The Short Version: An old man, once a famous detective, has retired to keeping bees in the English countryside. When a young mute German boy arrives in town – accompanied by an African gray parrot – the old man must once more apply his powers of deduction to determine what happened to the boy, what the parrot’s reciting strings of numbers could mean, and who might have interest in taking the bird for themselves…
The Review: In an odd bit of cosmic timing, The Final Solution was the last thing I read on my vacation this summer – and, on my flight out for vacation, I watched the recent film Mr. Holmes. It’s serendipitous, of course, because both tales involve an aging Sherlock Holmes out on the Sussex Downs in his retirement, keeping bees and generally not bothering anybody. Their circumstances are different in several ways – Holmes’ age, during versus after the war, the story directly calling him Holmes versus calling him “the old man” – but they share one very important trait: they humanize one of the most inscrutable figures in all of fiction.
One of the strongest moments in Chabon’s short novella is just such a humanizing moment, showing Holmes’ horror at the encroaching endgame: “He felt – with all his body, as one felt the force of gravity or inertia – the inevitability of his failure. The conquest of his mind by age was not a mere blunting or slowing down but an erasure, as of a desert capital by a drifting millennium of sand.” Holmes is one of those figures that we, as a culture, cannot let go of – as long as people are writing, there will be additional stories added to the Holmesian canon; the latest casefile of Watson’s to be ‘discovered’ and so on – but, of late, I’ve noticed an increase in stories of Holmes later in life. The Mary Russell novels, of course, are perhaps the most ‘famous’ of these tales, but A Slight Trick of the Mind (which inspired Mr. Holmes) and Chabon’s story are just some of the tales that ponder the idea of what age might do to a mind and body like Holmes. He is, in so many ways, a nearly superhuman figure, especially in fiction, where his impossible gifts (and, okay, yes, sometimes some cocaine) always help him solve the mystery – so what about the one challenge no person, no matter how incredible, can defeat?
But even age is not enough to slow Holmes down, not really. The mind, even as it fades and rots, still retains some of its processing power and even though Holmes is never mentioned by name in Chabon’s prose, by the end it is inescapable. He’s written Holmes in the way that only a true lover of Doyle’s creation could do: honestly. The impatience is there, the gleam of the eye, the ability to notice things that others might’ve missed. One of the loveliest embellishments is Holmes’ interactions with the constabulary – all of whom are the descendents of the Scotland Yard men that Holmes both infuriated and impressed when he was in his prime. For Holmes to be solving one last case alongside the grandson of a man who cursed him and envied him – and for that grandson to be conscious of that sort of legendary status standing and breathing right before him… it’s a side of Holmes I’ve never seen. In his prime, those interactions existed of course, and we saw plenty of them – but it takes on a different form when Holmes is past his prime and yet still retains that aura of legend. As though the legend, perhaps, has remained young and so burnishes him with a bit of unfair longevity – even as Holmes is well aware that the man of the stories is no longer truly extant.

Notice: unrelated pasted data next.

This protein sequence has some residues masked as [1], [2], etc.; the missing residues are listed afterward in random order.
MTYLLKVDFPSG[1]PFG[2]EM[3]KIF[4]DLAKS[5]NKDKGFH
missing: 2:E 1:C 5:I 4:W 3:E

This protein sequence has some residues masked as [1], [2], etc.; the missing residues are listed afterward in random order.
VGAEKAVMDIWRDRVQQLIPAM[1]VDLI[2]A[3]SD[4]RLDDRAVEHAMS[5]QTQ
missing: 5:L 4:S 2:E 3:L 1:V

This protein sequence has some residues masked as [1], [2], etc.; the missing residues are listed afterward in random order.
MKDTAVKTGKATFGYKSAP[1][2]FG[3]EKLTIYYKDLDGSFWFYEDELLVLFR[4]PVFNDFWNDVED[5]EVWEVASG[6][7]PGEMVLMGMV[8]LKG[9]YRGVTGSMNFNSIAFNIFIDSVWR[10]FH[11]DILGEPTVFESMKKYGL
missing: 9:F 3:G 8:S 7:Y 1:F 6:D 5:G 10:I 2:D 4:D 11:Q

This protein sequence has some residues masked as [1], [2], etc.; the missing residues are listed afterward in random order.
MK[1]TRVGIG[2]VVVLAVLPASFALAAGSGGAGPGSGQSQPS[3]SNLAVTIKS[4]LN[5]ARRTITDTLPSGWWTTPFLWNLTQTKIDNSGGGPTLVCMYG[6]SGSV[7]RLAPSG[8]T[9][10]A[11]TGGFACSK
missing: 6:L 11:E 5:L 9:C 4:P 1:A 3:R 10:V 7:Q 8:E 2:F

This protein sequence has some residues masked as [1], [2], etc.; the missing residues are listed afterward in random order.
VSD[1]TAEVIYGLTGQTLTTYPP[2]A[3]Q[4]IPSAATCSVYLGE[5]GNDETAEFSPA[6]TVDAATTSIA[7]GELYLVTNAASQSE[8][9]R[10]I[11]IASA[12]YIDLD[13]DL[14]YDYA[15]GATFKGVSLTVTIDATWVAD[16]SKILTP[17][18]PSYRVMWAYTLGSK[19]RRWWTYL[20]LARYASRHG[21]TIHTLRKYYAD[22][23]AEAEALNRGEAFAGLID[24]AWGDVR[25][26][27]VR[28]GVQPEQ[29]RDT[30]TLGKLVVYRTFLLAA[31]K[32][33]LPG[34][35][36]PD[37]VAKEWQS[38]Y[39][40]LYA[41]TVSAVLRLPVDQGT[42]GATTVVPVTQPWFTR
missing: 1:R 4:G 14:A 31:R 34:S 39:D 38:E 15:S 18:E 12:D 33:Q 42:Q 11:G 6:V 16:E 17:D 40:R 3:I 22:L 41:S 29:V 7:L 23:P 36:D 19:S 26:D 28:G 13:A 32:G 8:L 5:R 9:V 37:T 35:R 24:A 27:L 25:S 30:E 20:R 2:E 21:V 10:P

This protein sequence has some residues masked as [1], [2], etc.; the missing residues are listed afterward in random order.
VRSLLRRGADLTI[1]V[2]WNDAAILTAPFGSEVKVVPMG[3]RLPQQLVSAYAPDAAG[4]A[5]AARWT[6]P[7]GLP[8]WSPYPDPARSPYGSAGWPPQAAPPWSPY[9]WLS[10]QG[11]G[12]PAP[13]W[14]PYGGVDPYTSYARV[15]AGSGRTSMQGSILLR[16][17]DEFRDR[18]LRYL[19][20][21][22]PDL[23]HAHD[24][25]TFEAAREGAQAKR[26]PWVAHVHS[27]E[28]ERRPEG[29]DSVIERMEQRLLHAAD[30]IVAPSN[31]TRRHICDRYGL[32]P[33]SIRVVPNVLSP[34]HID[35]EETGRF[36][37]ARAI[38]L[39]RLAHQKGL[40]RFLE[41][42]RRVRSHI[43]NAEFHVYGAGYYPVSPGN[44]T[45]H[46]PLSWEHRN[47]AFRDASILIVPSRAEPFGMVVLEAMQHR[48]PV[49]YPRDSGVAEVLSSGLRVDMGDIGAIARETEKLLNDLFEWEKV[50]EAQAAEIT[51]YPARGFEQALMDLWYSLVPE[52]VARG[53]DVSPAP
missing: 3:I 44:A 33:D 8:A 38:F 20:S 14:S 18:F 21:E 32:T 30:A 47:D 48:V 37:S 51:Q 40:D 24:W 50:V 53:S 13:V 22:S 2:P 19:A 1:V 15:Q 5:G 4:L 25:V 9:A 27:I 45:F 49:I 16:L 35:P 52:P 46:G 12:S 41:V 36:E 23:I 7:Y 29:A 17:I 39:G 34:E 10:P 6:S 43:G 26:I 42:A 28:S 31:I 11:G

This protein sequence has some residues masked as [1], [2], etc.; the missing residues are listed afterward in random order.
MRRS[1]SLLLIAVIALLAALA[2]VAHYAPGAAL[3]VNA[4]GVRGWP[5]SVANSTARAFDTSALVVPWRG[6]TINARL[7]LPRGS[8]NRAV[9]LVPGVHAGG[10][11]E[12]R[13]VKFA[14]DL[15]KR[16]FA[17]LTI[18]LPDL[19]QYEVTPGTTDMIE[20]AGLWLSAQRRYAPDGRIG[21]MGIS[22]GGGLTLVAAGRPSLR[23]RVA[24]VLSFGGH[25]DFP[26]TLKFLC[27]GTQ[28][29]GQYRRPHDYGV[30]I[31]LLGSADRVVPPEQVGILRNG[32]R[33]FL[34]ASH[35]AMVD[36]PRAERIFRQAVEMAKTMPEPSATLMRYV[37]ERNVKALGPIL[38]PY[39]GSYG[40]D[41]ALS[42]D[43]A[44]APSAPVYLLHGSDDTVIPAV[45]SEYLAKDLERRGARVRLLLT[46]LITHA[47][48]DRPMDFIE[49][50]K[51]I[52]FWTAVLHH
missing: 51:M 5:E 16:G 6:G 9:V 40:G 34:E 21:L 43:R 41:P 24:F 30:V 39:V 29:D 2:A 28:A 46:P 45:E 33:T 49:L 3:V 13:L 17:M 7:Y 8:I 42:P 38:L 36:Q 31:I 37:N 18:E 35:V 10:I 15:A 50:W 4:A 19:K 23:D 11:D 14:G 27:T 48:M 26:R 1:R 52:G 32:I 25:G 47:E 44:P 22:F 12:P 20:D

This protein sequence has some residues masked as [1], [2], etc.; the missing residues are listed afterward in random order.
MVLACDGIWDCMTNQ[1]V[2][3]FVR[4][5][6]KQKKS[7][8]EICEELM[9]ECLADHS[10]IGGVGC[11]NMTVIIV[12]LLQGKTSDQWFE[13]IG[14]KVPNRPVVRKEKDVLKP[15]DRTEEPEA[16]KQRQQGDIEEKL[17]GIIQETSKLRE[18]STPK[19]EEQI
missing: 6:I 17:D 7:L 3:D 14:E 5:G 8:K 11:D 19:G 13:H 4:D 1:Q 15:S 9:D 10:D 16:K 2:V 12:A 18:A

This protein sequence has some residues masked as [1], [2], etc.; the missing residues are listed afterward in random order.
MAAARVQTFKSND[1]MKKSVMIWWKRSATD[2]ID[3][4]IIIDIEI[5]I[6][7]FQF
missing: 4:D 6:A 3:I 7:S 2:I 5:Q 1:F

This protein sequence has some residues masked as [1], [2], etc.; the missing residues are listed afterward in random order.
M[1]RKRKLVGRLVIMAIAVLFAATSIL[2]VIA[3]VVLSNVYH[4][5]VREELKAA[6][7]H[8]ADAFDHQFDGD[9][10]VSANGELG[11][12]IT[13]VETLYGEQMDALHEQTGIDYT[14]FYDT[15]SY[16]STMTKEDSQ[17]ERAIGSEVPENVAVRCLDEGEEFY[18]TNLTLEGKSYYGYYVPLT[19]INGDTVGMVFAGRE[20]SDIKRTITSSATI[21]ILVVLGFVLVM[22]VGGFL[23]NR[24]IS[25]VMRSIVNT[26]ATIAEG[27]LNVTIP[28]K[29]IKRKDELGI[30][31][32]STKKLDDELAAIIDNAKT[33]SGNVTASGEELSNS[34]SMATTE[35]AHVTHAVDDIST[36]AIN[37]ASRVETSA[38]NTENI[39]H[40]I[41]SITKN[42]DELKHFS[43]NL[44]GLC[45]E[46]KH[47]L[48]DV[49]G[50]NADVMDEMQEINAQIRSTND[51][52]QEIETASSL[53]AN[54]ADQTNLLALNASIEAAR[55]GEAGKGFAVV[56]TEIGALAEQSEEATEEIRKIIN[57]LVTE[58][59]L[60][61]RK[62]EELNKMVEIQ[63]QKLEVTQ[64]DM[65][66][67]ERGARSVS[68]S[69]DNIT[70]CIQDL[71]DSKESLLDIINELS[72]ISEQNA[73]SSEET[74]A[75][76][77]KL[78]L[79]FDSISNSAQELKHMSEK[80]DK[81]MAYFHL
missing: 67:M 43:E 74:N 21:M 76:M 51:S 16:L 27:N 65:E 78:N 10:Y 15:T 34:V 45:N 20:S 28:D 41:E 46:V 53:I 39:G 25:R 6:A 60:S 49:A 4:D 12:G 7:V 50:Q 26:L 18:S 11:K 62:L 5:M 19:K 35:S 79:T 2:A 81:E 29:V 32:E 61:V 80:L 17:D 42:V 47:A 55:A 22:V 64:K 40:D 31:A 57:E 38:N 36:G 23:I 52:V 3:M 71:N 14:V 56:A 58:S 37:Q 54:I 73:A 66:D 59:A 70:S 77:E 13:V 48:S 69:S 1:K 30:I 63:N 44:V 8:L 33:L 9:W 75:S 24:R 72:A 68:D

The case itself is a curious one and, as with many great mysteries, really two-fold. The case, as it were, is the disappearance of this parrot – a parrot who largely speaks in strings of German numbers. It’s 1944, so World War II is still raging and the British government, of course, is interested in anything that might help to break the back of the Axis – and so the second level of the case (and the one that Chabon is more interested in) is what the numbers mean and how the parrot and boy are connected. The boy, nine years old and mute, has clearly seen horrors – and the parrot, too. In the sort of moment that’s rightly regarded as virtuosic but that’s also perhaps a little silly in context, Chabon writes a chapter from the perspective of the parrot – which reveals, indeed, that he was held captive by the Nazis and, if you have even the slightest memory of your European History class, you can figure out what the numbers mean.
This happens before the end of the novella, too, so the story ends up being not so much about the case in any sense as it is about contextualizing Holmes in the face of a changing world. To know that these numbers relate to the death trains and to their human cargo… we, the readers, know that but the characters of the novel don’t. Because they can’t. Because at this point in time, they couldn’t. The end of the novel, more than anything, made me long for a mind like Holmes’ who could rationalize and battle back the insanity of the war – and of everything that followed. But this story reminds us that even legends must pass on into memory – and that the world often changes too much for our past heroes to’ve survived anyway.
Rating: 3.5 out of 5. A speedy and lovely diversion, great for vacation reading. There are some delightful illustrations peppered throughout that give this book the feeling of being a kind of “kids book for adults” and I mean that in the best possible way. Chabon has captured the essence of Holmes, especially Holmes at the end of his life, while also contextualizing the changing world – the world leaving Holmes and his ilk behind, being born out of the bloody carnage of that horrible war. But more than anything, it’s a great novelist at the top of his game paying homage to the stories that made him both a reader and a writer. And what’s more fun than that?